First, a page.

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The Gas Safety (Installation and Use) Regulations 1998 places a statutory duty on all landlords of residential property to ensure that all gas appliances, pipework and flues are maintained in a safe condition, particularly in order to prevent the escape of carbon monoxide gas.

All gas fitters must be registered on the GasSafe Register which replaced CORGI as the gas registration body in Great Britain and Isle of Man on 1st April 2009.

To comply with Building Regulations, the gas fitters will notify the installation of the gas appliance to the Register who in turn notify the local Building Control who will then send a Declaration of Safety and/or Building Regulations Compliance Certificate. This may be needed when the property is sold or mortgaged.

To check that an engineer is registered text gas and the engineers 7-digit number to 85080.

By law landlords must carry out an annual gas safety check and provide tenants with a copy of the record of that check. New tenants should receive a copy before they move in and existing tenants should get a copy within 28 days of the annual check being done. If tenants don’t have a current gas safety record they can report it to the Health & Safety Executive via form LGSR1.

Landlords will be in breach of Regulation 36 of the Gas Safety (Insulation and Use) Regulations 1998 (duties of landlords) if their annual gas appliance checks are carried out by someone who is not registered on the Gas Safe Register. Unregistered gas fitters are working illegally and possibly unsafely.

This does not mean there is a 28 day grace period between a Gas Safety Record expiry and a new record being issued but that there should be a valid safety record held at all times, with the landlord being required to keep a copy of each Gas Safety Record for at least 2 years.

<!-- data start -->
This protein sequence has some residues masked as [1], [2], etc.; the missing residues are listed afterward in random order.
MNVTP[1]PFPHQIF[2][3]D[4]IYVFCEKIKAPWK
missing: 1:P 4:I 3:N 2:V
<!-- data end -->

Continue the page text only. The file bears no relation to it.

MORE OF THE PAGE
This record can be held electronically as long as it is a) capable of being reproduced in hard copy format when required (e.g. for the tenant/HSE/housing department) and secure from loss and interference and b) uniquely identifies the gas operative who carried out the safety check such as an electronic signature, a scanned signature, a payroll number unique to the operative, the name of the operative etc.

The employer needs to have secure systems that link the individual operative to the unique identifier.

A landlord, or gas engineer with the landlord’s agreement, may send or give a copy of the electronic record directly to tenants, provided they are happy with this arrangement and have the ability to access it.

Any gas safety record given to tenants after 1st April 2009 will only be valid if the engineer is registered with Gas Safe Register.

As a minimum, the record of a gas safety check must contain:

  1.  A description of and the location of each appliance or flue checked;
  2.  The name, registration number and signature of the individual carrying out the check;
  3.  The date on which the appliance or flue was checked;
  4.  The address of the property at which the appliance or flue is installed;
  5.  Any defect identified and any remedial action taken;
  6.  A statement confirming that the safety check completed complies with the requirements of the Gas Safety (Installation and Use) Regulations 1998.

A sample of a gas safe record can be seen here.